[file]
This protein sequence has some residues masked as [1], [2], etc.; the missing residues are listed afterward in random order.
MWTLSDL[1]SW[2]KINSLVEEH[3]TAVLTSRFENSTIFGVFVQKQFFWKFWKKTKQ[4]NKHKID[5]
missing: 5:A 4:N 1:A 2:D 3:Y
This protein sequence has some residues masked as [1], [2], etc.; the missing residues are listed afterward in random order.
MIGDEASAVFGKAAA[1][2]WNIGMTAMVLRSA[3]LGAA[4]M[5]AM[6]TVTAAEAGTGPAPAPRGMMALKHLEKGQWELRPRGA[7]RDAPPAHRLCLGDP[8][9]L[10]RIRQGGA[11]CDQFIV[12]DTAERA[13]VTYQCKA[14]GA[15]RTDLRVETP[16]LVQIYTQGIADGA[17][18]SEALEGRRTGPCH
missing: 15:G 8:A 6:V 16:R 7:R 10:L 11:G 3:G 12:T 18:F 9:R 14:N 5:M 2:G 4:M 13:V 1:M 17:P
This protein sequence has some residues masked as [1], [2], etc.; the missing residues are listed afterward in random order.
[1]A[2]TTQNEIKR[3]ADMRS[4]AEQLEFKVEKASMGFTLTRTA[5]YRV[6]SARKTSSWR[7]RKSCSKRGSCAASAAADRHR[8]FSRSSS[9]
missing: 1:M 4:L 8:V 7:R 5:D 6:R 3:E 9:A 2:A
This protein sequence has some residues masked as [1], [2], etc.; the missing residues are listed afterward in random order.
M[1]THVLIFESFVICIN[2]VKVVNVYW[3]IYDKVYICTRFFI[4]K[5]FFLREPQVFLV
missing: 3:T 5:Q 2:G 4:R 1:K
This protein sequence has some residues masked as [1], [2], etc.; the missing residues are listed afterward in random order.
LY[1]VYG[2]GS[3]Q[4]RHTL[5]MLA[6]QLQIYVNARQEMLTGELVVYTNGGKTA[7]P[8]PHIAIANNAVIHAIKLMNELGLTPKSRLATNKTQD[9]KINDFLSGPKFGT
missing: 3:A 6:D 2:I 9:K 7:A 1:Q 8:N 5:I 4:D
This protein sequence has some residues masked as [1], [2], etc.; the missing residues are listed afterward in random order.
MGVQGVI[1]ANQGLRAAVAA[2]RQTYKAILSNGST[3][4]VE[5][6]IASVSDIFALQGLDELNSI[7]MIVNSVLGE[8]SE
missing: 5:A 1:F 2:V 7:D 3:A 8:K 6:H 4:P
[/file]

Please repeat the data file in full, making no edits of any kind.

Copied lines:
This protein sequence has some residues masked as [1], [2], etc.; the missing residues are listed afterward in random order.
MWTLSDL[1]SW[2]KINSLVEEH[3]TAVLTSRFENSTIFGVFVQKQFFWKFWKKTKQ[4]NKHKID[5]
missing: 5:A 4:N 1:A 2:D 3:Y
This protein sequence has some residues masked as [1], [2], etc.; the missing residues are listed afterward in random order.
MIGDEASAVFGKAAA[1][2]WNIGMTAMVLRSA[3]LGAA[4]M[5]AM[6]TVTAAEAGTGPAPAPRGMMALKHLEKGQWELRPRGA[7]RDAPPAHRLCLGDP[8][9]L[10]RIRQGGA[11]CDQFIV[12]DTAERA[13]VTYQCKA[14]GA[15]RTDLRVETP[16]LVQIYTQGIADGA[17][18]SEALEGRRTGPCH
missing: 15:G 8:A 6:V 16:R 7:R 10:L 11:G 3:G 12:T 18:F 9:R 14:N 5:M 2:G 4:M 13:V 1:M 17:P
This protein sequence has some residues masked as [1], [2], etc.; the missing residues are listed afterward in random order.
[1]A[2]TTQNEIKR[3]ADMRS[4]AEQLEFKVEKASMGFTLTRTA[5]YRV[6]SARKTSSWR[7]RKSCSKRGSCAASAAADRHR[8]FSRSSS[9]
missing: 1:M 4:L 8:V 7:R 5:D 6:R 3:E 9:A 2:A
This protein sequence has some residues masked as [1], [2], etc.; the missing residues are listed afterward in random order.
M[1]THVLIFESFVICIN[2]VKVVNVYW[3]IYDKVYICTRFFI[4]K[5]FFLREPQVFLV
missing: 3:T 5:Q 2:G 4:R 1:K
This protein sequence has some residues masked as [1], [2], etc.; the missing residues are listed afterward in random order.
LY[1]VYG[2]GS[3]Q[4]RHTL[5]MLA[6]QLQIYVNARQEMLTGELVVYTNGGKTA[7]P[8]PHIAIANNAVIHAIKLMNELGLTPKSRLATNKTQD[9]KINDFLSGPKFGT
missing: 3:A 6:D 2:I 9:K 7:A 1:Q 8:N 5:I 4:D
This protein sequence has some residues masked as [1], [2], etc.; the missing residues are listed afterward in random order.
MGVQGVI[1]ANQGLRAAVAA[2]RQTYKAILSNGST[3][4]VE[5][6]IASVSDIFALQGLDELNSI[7]MIVNSVLGE[8]SE
missing: 5:A 1:F 2:V 7:D 3:A 8:K 6:H 4:P